Capybara Capybara

Capybara Life Cycle August 22, 2016

Capybaras can reach up to 1.4 meters long and weighs around 75kg, which about the same size of a large dog breed, making them the largest rodent in the world. Despite their gigantic size however, they’re quite good swimmers. They have adapted well to aquatic lifestyle, and they live close to fresh water sources to escape from land predators.

Their barrel-shaped body makes them look heavy, while their short head and muzzle make them easy to distinguish as rodents. Their eyes, nose and ears are all strategically positioned on top of their head, allowing them to see, breath and hear effectively while their bodies are submerged underwater. They’re pretty excellent swimmers as well, thanks to their webbed-feet similar to ducks.

Behavior and Lifestyle

Capybaras are highly sociable animals. They tend to live in groups which are comprised of 10 to 20 individuals. They can also merge with other herds and make one large herd. Their herd is ruled by a dominant male with females and their young. A herd of capybara usually occupies stable ranges of home that vary in size, depending on the needs of the herd of course. They choose their environment wisely, and they make sure there are plenty of foods. They may overlap with another herd sometimes, and they usually chase intruders.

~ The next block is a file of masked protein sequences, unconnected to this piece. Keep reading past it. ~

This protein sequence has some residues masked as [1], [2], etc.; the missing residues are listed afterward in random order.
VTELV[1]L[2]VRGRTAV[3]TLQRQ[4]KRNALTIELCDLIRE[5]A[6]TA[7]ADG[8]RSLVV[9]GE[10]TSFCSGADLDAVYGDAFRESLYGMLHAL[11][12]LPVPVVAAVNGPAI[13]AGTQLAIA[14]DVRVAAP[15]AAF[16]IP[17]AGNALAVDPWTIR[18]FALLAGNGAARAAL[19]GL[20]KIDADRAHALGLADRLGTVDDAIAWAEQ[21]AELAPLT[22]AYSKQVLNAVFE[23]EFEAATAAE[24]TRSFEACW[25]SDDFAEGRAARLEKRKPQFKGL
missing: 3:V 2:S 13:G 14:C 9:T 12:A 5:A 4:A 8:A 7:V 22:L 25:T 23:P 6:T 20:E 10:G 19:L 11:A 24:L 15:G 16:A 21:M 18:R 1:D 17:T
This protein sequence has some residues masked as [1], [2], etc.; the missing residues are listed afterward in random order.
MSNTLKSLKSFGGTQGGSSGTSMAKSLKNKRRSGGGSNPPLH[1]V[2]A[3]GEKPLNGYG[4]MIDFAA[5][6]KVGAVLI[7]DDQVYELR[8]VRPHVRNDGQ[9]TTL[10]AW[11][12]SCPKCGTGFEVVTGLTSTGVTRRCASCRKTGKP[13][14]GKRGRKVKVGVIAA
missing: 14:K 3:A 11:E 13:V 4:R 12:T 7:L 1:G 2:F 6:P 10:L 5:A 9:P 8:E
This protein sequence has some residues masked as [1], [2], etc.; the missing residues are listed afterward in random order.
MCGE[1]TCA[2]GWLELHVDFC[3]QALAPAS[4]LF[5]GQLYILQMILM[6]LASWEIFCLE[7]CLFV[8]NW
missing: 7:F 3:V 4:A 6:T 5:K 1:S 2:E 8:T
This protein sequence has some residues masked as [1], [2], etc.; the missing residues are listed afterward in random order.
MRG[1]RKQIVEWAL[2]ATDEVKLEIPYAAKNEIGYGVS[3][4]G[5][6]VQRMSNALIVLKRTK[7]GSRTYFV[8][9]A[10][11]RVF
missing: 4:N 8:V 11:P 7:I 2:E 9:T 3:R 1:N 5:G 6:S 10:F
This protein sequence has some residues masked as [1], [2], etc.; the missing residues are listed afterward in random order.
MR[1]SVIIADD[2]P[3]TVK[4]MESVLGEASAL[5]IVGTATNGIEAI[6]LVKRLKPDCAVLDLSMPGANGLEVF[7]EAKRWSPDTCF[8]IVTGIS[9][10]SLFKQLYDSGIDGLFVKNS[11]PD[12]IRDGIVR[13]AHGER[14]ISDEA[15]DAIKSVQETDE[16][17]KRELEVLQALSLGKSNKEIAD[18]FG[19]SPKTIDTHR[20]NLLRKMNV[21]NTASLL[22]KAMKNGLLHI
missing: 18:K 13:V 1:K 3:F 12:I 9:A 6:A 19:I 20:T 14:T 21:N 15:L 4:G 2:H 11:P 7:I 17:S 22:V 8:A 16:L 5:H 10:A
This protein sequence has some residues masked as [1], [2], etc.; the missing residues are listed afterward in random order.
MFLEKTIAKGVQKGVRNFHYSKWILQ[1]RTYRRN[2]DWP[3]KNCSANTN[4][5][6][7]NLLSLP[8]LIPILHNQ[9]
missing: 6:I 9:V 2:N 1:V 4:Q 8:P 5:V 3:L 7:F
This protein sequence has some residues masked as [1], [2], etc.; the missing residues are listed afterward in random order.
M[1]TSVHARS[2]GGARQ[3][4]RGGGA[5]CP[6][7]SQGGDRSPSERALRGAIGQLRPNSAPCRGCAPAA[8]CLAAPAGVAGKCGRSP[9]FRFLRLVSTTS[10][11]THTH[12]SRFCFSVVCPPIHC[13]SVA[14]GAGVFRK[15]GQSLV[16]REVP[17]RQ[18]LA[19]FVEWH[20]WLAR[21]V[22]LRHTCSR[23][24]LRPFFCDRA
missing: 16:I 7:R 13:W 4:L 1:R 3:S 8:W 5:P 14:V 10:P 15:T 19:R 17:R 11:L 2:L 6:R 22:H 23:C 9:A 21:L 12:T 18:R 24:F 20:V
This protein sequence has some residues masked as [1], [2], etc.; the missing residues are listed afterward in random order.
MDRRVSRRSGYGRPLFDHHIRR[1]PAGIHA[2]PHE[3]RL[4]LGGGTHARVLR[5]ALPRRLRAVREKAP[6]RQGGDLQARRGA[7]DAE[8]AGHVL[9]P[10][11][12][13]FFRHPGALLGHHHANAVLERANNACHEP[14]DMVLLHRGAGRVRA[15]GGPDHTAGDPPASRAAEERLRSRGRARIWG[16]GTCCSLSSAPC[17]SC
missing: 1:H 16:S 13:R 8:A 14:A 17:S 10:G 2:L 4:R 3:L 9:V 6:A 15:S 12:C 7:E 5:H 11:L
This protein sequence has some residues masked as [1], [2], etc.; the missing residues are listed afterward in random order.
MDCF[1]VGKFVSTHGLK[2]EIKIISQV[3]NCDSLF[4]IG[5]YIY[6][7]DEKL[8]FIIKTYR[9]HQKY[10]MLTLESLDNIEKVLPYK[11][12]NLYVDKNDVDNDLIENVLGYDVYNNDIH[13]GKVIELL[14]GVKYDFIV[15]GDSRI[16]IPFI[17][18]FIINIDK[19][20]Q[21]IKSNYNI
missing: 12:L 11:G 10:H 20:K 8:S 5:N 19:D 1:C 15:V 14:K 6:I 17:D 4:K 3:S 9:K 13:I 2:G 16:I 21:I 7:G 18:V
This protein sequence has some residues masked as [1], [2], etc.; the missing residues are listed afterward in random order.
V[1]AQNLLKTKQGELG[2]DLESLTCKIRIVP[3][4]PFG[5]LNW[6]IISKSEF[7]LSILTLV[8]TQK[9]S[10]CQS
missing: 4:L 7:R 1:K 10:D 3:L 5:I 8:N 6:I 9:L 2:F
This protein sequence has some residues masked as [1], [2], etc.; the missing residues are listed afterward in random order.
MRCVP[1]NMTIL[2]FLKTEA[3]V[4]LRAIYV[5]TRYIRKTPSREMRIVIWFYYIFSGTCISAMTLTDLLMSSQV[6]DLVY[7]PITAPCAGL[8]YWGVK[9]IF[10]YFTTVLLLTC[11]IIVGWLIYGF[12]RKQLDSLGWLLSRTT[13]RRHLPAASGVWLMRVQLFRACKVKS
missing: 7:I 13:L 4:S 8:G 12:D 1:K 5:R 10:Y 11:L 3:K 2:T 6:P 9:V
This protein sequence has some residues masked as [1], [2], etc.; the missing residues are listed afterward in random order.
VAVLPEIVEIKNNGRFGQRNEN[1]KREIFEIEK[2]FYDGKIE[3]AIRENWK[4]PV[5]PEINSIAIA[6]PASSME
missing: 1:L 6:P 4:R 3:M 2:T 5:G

These animals don’t sleep much, rather, they wallow in the water or mud to cool down during hot days, or rest in the thickets in river banks in the morning. They graze on grass and aquatic plants in the early evening and continue throughout the night.

Reproduction and Life Cycles

As with most mammals living in herds, it is only the dominant male that has the right to breed with the females in their herd. Their breeding season can occur throughout the year, depending on many factors. Breeding season for capybaras is usually during rainy season, which is around April and May. They become sexually mature around 18 months, and breeding takes place in the water.

After a few months of gestation (around 5 months or 150 days), female capybaras will give birth to one to eight young pups on land. The newborn will weigh around 2 to 3 lbs., and well-developed; they can see, and already completely covered with in hair. They can walk, or even walk after a few hours of birth and can run and swim after just a few days of birth.

The female capybara then rejoins the main group after a few hours, along with the newborn. The baby capybaras are able to eat grass after only a week, but they will continue to get their milk from their mother until they’re around four months old. What is even more interesting about female capybaras is that, all the females in the herd share the responsibility to milk the young capybaras, as well as provide care and protection.

In the wild, capybaras can live up to 10 years, or 5 to 8 years on average, and a little longer in captivity, which is about 12 years.


Capybara Life Cycle

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Lolly Brown

I love to write books about pets. My books are written for everyone in an easy to read and understandable style. Some of my other titles available on Amazon (and various other book retailers) are "Kennel Cough" (ISBN 978-0-9896584-0-9 - "Axolotl" (ISBN 978-0-989658-43-0) - "Wallaby and Wallaroo Care" (ISBN 978-1-941070-03-1) - "Rats, Mice, and Dormice As Pets" (ISBN 978-1-941070-07-9 - "Saltwater Fish As Pets" (ISBN 978-0-989658-46-1).... and many more to come! Many of my titles are also available for Kindle on Amazon and as digital eBooks from various online retailers.

Capybara Life Cycle August 22, 2016


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